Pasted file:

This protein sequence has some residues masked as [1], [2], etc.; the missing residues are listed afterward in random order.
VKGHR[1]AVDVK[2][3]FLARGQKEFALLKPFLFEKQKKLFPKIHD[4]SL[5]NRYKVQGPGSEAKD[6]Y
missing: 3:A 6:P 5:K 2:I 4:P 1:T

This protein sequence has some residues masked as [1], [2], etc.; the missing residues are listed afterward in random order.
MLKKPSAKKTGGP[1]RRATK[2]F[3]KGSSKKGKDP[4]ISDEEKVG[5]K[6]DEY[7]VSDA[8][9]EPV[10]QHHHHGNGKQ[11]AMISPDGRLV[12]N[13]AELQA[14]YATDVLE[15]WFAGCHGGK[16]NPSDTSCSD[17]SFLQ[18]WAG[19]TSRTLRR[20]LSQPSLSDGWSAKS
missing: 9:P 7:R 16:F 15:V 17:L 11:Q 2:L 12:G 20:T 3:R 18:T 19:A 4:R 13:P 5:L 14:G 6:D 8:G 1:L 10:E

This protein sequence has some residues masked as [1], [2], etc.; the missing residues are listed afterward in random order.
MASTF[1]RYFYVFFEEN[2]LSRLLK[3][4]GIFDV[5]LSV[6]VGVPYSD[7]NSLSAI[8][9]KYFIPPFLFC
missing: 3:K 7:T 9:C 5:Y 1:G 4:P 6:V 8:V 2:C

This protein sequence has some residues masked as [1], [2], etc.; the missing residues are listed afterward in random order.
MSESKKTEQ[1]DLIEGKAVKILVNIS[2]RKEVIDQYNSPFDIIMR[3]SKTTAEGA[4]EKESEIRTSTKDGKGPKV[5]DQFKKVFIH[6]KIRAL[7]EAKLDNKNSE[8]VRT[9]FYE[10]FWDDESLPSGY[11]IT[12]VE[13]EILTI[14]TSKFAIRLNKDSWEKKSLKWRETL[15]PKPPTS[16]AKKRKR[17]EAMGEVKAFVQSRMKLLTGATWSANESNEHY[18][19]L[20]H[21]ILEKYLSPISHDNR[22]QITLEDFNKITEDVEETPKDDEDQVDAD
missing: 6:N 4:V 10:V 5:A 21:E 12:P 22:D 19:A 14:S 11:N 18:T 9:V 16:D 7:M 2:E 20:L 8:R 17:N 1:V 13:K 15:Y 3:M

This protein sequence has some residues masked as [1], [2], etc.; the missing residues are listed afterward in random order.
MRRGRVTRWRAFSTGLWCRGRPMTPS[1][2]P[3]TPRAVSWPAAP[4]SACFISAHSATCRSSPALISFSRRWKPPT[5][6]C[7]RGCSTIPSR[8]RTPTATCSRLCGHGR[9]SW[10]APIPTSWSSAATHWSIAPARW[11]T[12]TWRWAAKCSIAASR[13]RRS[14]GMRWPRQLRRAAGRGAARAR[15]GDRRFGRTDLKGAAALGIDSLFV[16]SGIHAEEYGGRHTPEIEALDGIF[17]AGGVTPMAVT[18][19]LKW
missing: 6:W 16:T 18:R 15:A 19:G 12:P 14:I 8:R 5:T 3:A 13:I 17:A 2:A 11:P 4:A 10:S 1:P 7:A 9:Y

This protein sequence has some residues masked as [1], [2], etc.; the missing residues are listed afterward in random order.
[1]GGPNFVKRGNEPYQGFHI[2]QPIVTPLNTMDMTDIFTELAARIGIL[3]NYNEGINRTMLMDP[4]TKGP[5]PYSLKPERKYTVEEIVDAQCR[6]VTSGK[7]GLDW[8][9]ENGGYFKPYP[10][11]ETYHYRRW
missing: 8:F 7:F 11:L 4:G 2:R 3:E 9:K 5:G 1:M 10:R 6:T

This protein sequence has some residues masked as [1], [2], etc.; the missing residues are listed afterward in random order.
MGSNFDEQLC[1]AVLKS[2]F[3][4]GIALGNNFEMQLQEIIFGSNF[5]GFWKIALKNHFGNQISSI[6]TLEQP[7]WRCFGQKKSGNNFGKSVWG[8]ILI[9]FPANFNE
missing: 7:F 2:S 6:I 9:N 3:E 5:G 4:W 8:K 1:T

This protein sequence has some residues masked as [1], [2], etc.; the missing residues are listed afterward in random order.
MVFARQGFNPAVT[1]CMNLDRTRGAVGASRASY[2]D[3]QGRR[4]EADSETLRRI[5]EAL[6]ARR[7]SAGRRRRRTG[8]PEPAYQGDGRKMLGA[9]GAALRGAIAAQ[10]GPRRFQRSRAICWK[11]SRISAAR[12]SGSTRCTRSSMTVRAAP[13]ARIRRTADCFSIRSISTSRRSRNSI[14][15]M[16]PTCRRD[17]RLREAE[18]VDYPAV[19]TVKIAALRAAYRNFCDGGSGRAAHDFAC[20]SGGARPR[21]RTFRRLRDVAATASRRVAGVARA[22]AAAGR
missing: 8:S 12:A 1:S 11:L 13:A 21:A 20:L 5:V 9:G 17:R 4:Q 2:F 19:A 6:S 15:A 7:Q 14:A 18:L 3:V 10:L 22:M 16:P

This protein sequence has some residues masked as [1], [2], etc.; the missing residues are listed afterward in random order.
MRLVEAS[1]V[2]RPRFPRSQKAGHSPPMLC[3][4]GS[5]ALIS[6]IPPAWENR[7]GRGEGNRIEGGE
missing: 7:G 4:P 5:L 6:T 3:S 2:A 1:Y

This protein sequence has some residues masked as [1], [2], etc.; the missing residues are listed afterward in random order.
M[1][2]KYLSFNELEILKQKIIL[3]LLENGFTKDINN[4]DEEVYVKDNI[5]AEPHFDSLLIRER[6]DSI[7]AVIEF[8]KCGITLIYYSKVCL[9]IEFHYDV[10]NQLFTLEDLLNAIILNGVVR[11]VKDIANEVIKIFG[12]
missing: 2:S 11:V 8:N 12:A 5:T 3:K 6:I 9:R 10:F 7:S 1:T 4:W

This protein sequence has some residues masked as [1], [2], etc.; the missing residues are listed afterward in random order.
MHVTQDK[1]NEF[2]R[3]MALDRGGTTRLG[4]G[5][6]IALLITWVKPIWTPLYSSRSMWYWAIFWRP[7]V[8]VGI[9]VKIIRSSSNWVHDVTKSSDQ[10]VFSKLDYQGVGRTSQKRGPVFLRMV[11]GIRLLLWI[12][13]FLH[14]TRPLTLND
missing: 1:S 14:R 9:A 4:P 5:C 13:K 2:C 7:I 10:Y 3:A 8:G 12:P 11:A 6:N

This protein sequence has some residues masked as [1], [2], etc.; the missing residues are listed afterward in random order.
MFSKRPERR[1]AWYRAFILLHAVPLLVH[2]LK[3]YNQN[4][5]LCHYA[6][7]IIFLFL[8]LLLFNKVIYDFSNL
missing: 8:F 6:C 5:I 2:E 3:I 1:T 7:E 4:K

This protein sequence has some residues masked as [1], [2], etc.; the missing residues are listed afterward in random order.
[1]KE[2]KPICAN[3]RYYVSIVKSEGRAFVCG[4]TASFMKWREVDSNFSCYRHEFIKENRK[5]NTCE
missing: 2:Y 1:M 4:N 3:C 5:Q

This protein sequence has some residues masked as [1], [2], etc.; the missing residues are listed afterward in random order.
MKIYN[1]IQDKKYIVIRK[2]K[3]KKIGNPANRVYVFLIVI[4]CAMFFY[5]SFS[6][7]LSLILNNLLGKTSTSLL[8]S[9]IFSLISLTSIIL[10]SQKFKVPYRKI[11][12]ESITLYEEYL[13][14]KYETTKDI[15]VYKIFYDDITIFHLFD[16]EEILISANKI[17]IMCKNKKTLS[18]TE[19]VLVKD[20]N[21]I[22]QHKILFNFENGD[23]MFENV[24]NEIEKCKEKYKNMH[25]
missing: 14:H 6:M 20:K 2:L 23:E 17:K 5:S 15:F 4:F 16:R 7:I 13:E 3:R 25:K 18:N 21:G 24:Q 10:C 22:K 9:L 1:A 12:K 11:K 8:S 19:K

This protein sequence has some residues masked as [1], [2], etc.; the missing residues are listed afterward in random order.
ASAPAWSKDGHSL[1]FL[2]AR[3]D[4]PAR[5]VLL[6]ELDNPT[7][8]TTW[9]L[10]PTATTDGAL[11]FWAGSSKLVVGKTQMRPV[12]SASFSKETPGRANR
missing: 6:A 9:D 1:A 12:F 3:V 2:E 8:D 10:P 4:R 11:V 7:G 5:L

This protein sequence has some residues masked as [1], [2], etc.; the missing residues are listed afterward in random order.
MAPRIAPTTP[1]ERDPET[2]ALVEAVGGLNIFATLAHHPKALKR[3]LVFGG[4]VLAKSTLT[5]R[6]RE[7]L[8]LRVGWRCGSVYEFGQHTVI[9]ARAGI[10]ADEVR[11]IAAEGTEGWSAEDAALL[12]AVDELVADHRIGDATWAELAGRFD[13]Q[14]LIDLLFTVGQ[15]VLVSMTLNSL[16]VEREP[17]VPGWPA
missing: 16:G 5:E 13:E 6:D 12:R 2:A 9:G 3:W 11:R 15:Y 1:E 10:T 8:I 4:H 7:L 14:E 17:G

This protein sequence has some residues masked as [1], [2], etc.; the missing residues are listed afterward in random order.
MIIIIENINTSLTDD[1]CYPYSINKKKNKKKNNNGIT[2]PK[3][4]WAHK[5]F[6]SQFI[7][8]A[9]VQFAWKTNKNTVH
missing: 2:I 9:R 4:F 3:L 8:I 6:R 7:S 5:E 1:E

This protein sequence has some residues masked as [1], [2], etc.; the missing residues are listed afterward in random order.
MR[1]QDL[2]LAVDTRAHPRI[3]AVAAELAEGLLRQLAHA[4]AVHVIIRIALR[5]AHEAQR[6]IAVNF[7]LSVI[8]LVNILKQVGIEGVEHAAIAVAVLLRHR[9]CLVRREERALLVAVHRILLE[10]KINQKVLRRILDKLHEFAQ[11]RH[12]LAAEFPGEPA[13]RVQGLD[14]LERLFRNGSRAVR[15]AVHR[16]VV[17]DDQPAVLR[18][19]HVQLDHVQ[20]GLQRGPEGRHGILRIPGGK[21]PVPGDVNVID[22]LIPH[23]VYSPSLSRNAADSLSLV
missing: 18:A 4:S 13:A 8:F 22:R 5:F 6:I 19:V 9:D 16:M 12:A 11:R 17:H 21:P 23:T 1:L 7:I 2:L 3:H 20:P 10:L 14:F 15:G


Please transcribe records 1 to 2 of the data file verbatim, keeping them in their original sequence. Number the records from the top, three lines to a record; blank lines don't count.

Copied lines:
This protein sequence has some residues masked as [1], [2], etc.; the missing residues are listed afterward in random order.
VKGHR[1]AVDVK[2][3]FLARGQKEFALLKPFLFEKQKKLFPKIHD[4]SL[5]NRYKVQGPGSEAKD[6]Y
missing: 3:A 6:P 5:K 2:I 4:P 1:T

This protein sequence has some residues masked as [1], [2], etc.; the missing residues are listed afterward in random order.
MLKKPSAKKTGGP[1]RRATK[2]F[3]KGSSKKGKDP[4]ISDEEKVG[5]K[6]DEY[7]VSDA[8][9]EPV[10]QHHHHGNGKQ[11]AMISPDGRLV[12]N[13]AELQA[14]YATDVLE[15]WFAGCHGGK[16]NPSDTSCSD[17]SFLQ[18]WAG[19]TSRTLRR[20]LSQPSLSDGWSAKS
missing: 9:P 7:R 16:F 15:V 17:L 11:Q 2:L 12:G 20:T 3:R 18:T 19:A 4:R 13:P 5:L 14:G 6:D 8:G 1:L 10:E